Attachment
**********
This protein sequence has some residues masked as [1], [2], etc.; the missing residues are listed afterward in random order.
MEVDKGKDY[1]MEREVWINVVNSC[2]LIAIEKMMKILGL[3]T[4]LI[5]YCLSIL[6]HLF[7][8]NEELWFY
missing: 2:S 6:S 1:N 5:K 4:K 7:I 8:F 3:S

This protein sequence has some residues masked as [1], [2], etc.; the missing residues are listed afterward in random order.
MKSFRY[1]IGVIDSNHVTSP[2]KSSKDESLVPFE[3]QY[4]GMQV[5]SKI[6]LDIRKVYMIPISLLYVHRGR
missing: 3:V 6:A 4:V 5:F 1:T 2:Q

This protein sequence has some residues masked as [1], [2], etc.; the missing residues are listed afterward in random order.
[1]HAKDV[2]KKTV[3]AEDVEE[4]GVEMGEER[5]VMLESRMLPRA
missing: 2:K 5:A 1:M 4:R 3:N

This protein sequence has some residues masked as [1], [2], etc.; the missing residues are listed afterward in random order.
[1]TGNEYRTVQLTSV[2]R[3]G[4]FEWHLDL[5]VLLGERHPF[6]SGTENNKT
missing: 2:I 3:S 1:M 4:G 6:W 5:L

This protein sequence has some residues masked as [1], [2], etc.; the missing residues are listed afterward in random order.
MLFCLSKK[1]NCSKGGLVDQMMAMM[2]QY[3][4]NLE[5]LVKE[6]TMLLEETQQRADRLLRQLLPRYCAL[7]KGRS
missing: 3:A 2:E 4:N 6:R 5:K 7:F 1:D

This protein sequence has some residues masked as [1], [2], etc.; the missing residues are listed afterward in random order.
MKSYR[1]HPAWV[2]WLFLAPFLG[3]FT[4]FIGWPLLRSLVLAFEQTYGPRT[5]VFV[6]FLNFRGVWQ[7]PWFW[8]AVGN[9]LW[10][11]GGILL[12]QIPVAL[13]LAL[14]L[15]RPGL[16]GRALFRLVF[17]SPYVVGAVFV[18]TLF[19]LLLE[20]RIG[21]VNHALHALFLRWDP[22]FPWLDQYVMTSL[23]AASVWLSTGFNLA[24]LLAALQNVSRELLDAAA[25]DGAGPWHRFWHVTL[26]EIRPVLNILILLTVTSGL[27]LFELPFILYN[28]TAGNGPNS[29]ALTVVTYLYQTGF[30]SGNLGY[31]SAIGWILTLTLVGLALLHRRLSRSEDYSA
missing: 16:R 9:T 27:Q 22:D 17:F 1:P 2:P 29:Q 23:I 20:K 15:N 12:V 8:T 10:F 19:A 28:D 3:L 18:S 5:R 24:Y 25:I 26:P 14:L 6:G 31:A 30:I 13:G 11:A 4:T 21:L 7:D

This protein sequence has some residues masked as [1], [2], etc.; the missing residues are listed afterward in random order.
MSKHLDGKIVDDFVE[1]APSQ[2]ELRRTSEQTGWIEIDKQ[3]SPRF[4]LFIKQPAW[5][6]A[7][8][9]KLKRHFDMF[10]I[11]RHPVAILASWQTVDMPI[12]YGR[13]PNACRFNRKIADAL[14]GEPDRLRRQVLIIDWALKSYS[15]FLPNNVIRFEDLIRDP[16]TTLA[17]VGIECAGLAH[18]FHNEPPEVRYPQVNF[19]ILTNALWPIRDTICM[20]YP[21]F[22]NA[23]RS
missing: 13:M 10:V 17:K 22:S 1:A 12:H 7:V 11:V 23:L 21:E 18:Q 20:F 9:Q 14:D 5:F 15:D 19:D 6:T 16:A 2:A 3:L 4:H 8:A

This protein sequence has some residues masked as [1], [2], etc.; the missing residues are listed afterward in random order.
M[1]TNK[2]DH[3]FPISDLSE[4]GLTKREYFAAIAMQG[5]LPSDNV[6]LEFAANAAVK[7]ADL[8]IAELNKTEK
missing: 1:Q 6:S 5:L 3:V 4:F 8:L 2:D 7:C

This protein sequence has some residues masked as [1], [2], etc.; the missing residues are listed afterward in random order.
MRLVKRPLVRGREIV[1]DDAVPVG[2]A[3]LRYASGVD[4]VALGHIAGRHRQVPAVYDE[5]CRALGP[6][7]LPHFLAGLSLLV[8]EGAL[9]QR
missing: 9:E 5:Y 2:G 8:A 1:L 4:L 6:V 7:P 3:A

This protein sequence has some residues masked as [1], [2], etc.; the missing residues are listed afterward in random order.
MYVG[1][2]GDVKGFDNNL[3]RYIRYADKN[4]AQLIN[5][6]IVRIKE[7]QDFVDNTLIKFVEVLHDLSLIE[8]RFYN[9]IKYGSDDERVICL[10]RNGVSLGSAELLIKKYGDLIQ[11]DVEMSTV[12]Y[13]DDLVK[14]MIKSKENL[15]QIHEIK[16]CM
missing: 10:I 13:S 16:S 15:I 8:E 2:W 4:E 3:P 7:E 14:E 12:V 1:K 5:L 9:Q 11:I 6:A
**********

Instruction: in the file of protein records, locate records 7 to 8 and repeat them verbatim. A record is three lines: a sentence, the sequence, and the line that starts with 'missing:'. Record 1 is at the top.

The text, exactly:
This protein sequence has some residues masked as [1], [2], etc.; the missing residues are listed afterward in random order.
MSKHLDGKIVDDFVE[1]APSQ[2]ELRRTSEQTGWIEIDKQ[3]SPRF[4]LFIKQPAW[5][6]A[7][8][9]KLKRHFDMF[10]I[11]RHPVAILASWQTVDMPI[12]YGR[13]PNACRFNRKIADAL[14]GEPDRLRRQVLIIDWALKSYS[15]FLPNNVIRFEDLIRDP[16]TTLA[17]VGIECAGLAH[18]FHNEPPEVRYPQVNF[19]ILTNALWPIRDTICM[20]YP[21]F[22]NA[23]RS
missing: 13:M 10:V 17:K 22:S 1:A 12:H 7:V 11:V 23:L 21:E 18:Q 20:F 9:Q 14:D 5:F 15:D 19:D 6:T 16:A 2:A 3:L 4:H 8:A

This protein sequence has some residues masked as [1], [2], etc.; the missing residues are listed afterward in random order.
M[1]TNK[2]DH[3]FPISDLSE[4]GLTKREYFAAIAMQG[5]LPSDNV[6]LEFAANAAVK[7]ADL[8]IAELNKTEK
missing: 1:Q 6:S 5:L 3:V 4:F 8:L 2:D 7:C